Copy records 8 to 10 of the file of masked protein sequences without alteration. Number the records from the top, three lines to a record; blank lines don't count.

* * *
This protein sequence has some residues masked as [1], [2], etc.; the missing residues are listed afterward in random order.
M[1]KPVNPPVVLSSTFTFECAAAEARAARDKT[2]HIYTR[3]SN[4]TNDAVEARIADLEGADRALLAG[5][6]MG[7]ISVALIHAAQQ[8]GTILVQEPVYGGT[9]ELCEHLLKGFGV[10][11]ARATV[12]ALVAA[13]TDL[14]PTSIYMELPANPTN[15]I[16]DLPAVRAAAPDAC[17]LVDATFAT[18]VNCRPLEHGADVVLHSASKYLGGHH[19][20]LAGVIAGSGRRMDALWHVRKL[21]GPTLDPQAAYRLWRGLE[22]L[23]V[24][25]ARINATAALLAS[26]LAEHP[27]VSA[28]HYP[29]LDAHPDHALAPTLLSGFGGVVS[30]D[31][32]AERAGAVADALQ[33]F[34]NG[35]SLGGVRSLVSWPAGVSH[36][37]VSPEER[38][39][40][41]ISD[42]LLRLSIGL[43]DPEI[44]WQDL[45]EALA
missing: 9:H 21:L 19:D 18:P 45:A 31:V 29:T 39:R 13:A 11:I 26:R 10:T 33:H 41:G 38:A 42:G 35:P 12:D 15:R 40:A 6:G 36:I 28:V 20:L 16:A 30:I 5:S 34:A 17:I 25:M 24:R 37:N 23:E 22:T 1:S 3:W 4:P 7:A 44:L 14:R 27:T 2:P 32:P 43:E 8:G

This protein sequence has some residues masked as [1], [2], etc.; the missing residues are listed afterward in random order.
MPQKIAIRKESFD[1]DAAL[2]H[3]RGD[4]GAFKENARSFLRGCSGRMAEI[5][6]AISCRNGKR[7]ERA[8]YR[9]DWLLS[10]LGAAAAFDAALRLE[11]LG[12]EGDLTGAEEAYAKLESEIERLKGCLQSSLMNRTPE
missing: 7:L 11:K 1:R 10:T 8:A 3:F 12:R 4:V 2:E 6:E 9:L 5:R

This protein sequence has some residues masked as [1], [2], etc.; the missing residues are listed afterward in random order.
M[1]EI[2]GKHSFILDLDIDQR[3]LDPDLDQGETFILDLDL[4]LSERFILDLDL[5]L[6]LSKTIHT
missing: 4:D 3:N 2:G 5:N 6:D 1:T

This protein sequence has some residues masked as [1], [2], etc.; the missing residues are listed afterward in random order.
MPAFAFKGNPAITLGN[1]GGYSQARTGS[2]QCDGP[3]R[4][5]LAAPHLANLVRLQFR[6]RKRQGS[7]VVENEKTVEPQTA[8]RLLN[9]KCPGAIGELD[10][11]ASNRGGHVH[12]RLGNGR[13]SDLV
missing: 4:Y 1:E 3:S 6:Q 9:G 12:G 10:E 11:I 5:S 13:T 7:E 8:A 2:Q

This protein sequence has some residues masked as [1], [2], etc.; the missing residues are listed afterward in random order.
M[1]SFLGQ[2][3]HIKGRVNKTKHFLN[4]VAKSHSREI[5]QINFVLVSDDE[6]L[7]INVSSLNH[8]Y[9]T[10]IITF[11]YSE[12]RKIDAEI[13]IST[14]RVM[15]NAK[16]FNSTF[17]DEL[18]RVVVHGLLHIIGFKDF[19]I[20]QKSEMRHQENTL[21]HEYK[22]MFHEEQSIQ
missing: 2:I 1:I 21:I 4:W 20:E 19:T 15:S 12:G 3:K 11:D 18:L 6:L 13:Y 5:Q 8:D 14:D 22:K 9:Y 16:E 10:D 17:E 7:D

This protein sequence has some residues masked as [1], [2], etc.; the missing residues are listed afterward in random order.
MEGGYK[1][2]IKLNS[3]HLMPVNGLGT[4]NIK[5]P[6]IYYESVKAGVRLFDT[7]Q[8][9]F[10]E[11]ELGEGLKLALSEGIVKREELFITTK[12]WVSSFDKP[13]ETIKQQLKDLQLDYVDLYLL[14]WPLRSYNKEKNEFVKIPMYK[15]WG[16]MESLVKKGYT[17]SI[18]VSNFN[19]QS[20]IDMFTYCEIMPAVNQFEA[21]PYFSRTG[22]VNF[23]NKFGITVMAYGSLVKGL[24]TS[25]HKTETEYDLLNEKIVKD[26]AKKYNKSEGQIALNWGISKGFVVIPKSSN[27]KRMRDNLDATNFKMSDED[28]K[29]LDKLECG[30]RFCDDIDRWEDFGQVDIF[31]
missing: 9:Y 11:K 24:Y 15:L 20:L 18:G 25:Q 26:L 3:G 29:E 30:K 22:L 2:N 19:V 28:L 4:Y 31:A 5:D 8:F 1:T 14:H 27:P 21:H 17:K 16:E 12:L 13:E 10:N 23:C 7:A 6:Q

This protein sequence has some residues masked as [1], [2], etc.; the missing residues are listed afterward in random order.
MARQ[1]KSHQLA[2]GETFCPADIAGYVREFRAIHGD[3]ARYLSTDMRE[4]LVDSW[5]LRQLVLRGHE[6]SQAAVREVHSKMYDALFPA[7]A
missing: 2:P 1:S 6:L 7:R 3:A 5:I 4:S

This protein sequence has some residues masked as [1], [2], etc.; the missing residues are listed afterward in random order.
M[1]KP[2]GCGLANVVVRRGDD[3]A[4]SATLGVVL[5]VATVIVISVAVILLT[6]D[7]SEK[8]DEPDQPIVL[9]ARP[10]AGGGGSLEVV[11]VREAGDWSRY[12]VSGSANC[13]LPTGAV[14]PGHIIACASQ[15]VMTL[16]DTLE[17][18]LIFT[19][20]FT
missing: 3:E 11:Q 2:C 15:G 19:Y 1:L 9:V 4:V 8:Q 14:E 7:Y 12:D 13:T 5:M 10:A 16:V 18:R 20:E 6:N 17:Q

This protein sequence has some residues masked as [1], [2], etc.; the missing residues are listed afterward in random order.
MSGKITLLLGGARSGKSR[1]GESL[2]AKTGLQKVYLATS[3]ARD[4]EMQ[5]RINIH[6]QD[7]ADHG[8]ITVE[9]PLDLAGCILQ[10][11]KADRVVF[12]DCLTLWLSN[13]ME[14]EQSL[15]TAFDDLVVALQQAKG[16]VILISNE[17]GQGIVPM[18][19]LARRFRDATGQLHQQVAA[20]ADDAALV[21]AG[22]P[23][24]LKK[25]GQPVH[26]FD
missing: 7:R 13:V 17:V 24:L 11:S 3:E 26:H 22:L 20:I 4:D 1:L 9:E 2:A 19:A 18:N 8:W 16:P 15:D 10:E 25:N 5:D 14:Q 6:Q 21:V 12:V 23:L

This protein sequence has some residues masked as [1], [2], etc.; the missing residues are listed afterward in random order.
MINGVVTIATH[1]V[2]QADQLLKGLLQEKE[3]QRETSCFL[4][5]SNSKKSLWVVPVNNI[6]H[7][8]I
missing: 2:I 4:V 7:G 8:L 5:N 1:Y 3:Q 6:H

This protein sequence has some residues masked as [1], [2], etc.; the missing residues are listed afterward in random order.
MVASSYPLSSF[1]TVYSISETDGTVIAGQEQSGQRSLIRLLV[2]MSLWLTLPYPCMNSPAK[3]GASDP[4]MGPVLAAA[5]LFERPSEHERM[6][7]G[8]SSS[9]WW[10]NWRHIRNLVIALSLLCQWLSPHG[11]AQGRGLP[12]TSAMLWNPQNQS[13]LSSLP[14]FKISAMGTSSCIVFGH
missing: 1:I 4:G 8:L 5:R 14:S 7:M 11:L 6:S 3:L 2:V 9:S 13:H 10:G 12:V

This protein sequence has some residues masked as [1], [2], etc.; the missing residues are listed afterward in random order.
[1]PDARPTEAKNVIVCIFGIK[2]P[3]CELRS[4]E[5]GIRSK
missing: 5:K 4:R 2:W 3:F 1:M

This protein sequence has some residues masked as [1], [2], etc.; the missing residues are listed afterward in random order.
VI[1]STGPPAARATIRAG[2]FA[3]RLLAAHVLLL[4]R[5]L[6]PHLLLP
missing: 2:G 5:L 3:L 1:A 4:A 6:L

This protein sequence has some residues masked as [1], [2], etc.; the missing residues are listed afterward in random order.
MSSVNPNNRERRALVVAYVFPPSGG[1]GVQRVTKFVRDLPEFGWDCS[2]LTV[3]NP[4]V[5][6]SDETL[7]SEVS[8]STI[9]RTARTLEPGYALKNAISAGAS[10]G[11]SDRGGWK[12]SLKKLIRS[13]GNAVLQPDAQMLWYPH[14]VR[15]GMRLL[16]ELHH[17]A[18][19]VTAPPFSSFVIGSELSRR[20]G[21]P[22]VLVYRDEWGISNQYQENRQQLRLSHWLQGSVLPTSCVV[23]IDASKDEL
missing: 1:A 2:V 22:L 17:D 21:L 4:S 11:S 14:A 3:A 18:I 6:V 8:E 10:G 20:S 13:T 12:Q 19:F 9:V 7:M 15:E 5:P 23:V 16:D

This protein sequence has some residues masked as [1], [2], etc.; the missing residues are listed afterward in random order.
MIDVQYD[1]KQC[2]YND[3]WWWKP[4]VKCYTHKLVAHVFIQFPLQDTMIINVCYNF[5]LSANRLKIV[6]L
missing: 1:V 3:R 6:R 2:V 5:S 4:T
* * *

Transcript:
This protein sequence has some residues masked as [1], [2], etc.; the missing residues are listed afterward in random order.
M[1]KP[2]GCGLANVVVRRGDD[3]A[4]SATLGVVL[5]VATVIVISVAVILLT[6]D[7]SEK[8]DEPDQPIVL[9]ARP[10]AGGGGSLEVV[11]VREAGDWSRY[12]VSGSANC[13]LPTGAV[14]PGHIIACASQ[15]VMTL[16]DTLE[17][18]LIFT[19][20]FT
missing: 3:E 11:Q 2:C 15:G 19:Y 1:L 9:V 4:V 8:Q 14:E 7:Y 12:D 13:T 5:M 10:A 16:V 18:R 20:E 6:N 17:Q

This protein sequence has some residues masked as [1], [2], etc.; the missing residues are listed afterward in random order.
MSGKITLLLGGARSGKSR[1]GESL[2]AKTGLQKVYLATS[3]ARD[4]EMQ[5]RINIH[6]QD[7]ADHG[8]ITVE[9]PLDLAGCILQ[10][11]KADRVVF[12]DCLTLWLSN[13]ME[14]EQSL[15]TAFDDLVVALQQAKG[16]VILISNE[17]GQGIVPM[18][19]LARRFRDATGQLHQQVAA[20]ADDAALV[21]AG[22]P[23][24]LKK[25]GQPVH[26]FD
missing: 7:R 13:V 17:V 24:L 11:S 3:E 26:H 22:L 20:I 4:D 1:L 9:E 2:A 19:A 18:N 8:W 16:P 15:D 10:E 25:N 5:D 14:Q 6:Q 21:V 12:V 23:L

This protein sequence has some residues masked as [1], [2], etc.; the missing residues are listed afterward in random order.
MINGVVTIATH[1]V[2]QADQLLKGLLQEKE[3]QRETSCFL[4][5]SNSKKSLWVVPVNNI[6]H[7][8]I
missing: 2:I 4:V 7:G 8:L 5:N 1:Y 3:Q 6:H